Everyone knows and loves French bistros as we all know them for the lifestyle and food culture of the great European nation. The small restaurants with their most picturesque outdoor gardens invite you to rest, eat, drink and linger. In France, they are part of the French art of living. They have long since achieved the same status as restaurants. These places of food have spread there rapidly since the 1950s. After that, their numbers reached a staggering 200,000 across the country. However, economic crises have significantly reduced their number. Most recently, there were around 30,000 restaurants in France. According to a well-known legend, the Russians are responsible for the designation of the restaurants as bistro.

Slow Waiters

History refers to the year 1814 when Russian troops pursued the army of Napoleon as far as France. When they arrived in Paris, the officers ate in the numerous cafes and restaurants. But they did not like the slowness of the French waiters at all. They appreciate the simple and inexpensive dishes and drinks, but they didn’t like the pace at all. Legend has it that the soldiers are said to have yelled at the waiters several times in Russian. They used the Russian word for fast. That sounds just like bistro. That is supposed to be the origin of the name for this type of restaurant. The word for it is said to have entered the French language in a row. Since then, we use the phrase bistro for a restaurant with fast service.

Officers All Spoke French

In 1964, the tourist information centre of the Old Montmartre in Paris even put up a notice to that effect. At house number 6 on the Place du Tertre, the Bort Bistro was used here for the first time in its current meaning. But what sounds so great is just a legend. After all, the facts speak against it. First of all, there is the language. Russian officers didn’t have to yell at waiters in Russian in 1814. They all spoke French, which was a must in Russia at the time. The officers were all aristocrats; they spoke French fluently.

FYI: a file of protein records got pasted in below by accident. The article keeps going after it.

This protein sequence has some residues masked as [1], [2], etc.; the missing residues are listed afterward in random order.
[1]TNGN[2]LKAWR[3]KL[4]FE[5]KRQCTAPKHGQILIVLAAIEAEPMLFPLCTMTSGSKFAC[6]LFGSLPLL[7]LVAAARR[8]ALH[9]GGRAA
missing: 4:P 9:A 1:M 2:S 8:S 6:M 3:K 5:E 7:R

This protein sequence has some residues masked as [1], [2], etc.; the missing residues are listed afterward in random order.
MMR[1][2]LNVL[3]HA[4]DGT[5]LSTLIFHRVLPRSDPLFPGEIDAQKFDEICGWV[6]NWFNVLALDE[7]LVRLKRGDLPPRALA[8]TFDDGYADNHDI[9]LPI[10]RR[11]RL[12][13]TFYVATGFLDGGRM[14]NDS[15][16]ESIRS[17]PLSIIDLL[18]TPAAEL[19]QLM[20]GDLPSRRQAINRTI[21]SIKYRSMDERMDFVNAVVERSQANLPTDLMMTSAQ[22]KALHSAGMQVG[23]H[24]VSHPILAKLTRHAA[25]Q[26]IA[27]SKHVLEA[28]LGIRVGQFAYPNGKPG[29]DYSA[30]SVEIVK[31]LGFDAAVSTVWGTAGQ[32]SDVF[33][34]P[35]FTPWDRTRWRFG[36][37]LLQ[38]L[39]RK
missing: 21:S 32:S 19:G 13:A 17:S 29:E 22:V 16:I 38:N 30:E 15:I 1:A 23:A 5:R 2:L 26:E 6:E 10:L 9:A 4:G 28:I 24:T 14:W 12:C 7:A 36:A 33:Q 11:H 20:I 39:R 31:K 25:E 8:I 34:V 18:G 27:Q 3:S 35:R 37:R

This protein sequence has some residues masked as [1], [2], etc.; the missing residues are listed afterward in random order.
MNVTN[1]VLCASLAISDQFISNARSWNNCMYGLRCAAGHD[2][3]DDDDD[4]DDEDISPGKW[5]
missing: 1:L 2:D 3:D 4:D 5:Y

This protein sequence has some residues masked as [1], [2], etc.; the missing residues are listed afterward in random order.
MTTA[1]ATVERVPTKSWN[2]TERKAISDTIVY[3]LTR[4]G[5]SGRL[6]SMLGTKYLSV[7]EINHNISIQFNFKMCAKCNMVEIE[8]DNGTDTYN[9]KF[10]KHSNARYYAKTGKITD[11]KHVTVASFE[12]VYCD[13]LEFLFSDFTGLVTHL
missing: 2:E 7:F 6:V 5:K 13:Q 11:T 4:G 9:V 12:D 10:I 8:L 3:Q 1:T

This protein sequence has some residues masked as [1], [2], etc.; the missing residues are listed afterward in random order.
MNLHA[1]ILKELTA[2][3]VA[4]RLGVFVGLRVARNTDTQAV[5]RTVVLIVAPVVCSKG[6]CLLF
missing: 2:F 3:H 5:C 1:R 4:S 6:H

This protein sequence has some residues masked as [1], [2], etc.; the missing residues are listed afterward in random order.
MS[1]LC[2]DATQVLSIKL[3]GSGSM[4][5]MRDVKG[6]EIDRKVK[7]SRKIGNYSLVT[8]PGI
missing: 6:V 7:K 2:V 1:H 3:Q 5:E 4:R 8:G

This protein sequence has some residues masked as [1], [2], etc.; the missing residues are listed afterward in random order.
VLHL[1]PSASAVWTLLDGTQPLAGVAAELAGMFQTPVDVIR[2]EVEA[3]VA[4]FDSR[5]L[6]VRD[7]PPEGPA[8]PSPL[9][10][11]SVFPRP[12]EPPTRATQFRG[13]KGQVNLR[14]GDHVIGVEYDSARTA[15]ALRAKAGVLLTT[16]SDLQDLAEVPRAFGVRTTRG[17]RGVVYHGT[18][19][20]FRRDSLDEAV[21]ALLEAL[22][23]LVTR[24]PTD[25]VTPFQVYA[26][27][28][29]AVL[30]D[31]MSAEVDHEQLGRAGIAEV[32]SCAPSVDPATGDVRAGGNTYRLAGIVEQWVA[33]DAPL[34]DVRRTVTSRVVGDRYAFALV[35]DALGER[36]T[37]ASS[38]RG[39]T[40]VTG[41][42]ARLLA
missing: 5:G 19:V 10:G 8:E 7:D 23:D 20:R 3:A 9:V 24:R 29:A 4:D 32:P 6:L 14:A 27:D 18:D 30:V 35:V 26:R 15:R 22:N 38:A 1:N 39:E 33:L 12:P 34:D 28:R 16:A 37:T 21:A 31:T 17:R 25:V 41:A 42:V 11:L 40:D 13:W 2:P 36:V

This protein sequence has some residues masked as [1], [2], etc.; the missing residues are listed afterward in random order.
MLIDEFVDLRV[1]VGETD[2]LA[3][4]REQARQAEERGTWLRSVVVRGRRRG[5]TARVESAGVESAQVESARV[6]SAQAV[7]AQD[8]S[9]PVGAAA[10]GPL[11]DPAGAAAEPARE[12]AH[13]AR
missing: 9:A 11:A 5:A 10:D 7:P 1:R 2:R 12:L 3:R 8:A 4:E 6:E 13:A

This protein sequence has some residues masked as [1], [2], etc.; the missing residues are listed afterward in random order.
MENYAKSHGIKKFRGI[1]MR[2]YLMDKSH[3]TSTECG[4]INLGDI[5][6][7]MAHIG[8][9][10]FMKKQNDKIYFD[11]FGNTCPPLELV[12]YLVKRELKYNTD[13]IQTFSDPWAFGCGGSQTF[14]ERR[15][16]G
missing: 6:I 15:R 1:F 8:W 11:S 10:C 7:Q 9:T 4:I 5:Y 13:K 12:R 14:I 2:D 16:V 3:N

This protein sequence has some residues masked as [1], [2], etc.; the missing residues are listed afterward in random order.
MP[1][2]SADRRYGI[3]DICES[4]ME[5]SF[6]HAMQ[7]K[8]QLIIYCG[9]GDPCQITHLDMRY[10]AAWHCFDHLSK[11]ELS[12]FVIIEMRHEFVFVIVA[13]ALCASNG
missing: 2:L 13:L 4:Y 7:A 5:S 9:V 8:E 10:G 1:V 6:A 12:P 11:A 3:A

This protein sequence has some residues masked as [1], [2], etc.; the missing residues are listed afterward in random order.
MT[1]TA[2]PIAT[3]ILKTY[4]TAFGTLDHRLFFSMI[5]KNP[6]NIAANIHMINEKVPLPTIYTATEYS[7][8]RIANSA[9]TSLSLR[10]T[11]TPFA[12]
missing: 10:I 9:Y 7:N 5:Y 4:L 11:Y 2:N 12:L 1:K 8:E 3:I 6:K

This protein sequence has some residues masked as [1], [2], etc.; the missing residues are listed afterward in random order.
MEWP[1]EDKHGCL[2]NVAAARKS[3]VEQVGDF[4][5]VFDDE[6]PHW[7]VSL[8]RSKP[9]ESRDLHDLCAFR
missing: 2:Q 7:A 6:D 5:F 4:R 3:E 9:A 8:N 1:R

Officers All Spoke French
Officers All Spoke French

The Russians cannot have called Bistro because this appeared at the end of the 19th century. Scientists believe that the term came to Europe after the end of the Franco-Prussian War. Even then, the word had another meaning. Therefore, the specialists of linguistics assume that the story of the Russian officers is just a legend. They are sure that the word of ‘bistro’ comes from everyday language. There are similar words in northern France from which people derived bistro ultimately. Bistraud originally meant servant and later wine merchant. The experts, therefore, believe that Bistro has its origins there. The Russian version sounds better, but it is not particular and consequently made up. However you evaluate this, the fact is that the Bistros created a cultural heritage.